Crooked Fingers Dignity and Shame

Crooked Fingers Dignity and Shame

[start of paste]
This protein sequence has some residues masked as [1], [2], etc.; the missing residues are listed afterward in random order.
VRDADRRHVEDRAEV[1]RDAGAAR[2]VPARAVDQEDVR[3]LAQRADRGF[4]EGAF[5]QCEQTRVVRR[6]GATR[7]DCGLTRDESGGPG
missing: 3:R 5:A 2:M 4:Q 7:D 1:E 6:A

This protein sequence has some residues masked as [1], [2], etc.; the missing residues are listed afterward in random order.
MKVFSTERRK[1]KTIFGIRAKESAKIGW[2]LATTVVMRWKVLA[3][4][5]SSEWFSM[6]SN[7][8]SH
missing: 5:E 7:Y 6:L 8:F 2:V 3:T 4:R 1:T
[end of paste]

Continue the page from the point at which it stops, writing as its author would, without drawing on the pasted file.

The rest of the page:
The transformation of Eric Bachmann is among the most startling in the annals of indie rock. When the Archers of Loaf leader left his seminal band behind, there was little to suggest he would indulge his passion for the folk-rock of Bob Dylan and Neil Diamond. But here we are, four Crooked Fingers albums in with Bachmann replacing his gruff bark with a rendition of Diamond’s crooning style. It’s a voice that is well-suited to Dignity and Shame, a classically romantic album whose concept may or may not be about legendary matador Manolete and his young girlfriend, Spanish actress Lope Sino. If the artwork’s bullfighting motif is vague, then the infusion of mariachi-styled guitars and Latin rhythms is a stronger clue. The record begins with the unassuming instrumental "Islero,” which soars forward into the impassioned "Weary Arms.” The Archers are invoked on "Call to Love,” a splendid duet between Bachmann and Australian vocalist Lara Meyerratken, who creates highlights throughout the record. For his part, Bachmann remains one of America’s most important songwriters. This fact is apparent on distinctive numbers like "Destroyer,” as much as it is on his "Sweet Caroline” rewrite, "Valerie,” or the Billy Joel-inspired, piano man title track. Dignity and Shame finds Bachmann celebrating romantic ideals, both within the concept of love and the classic American song form. (Merge)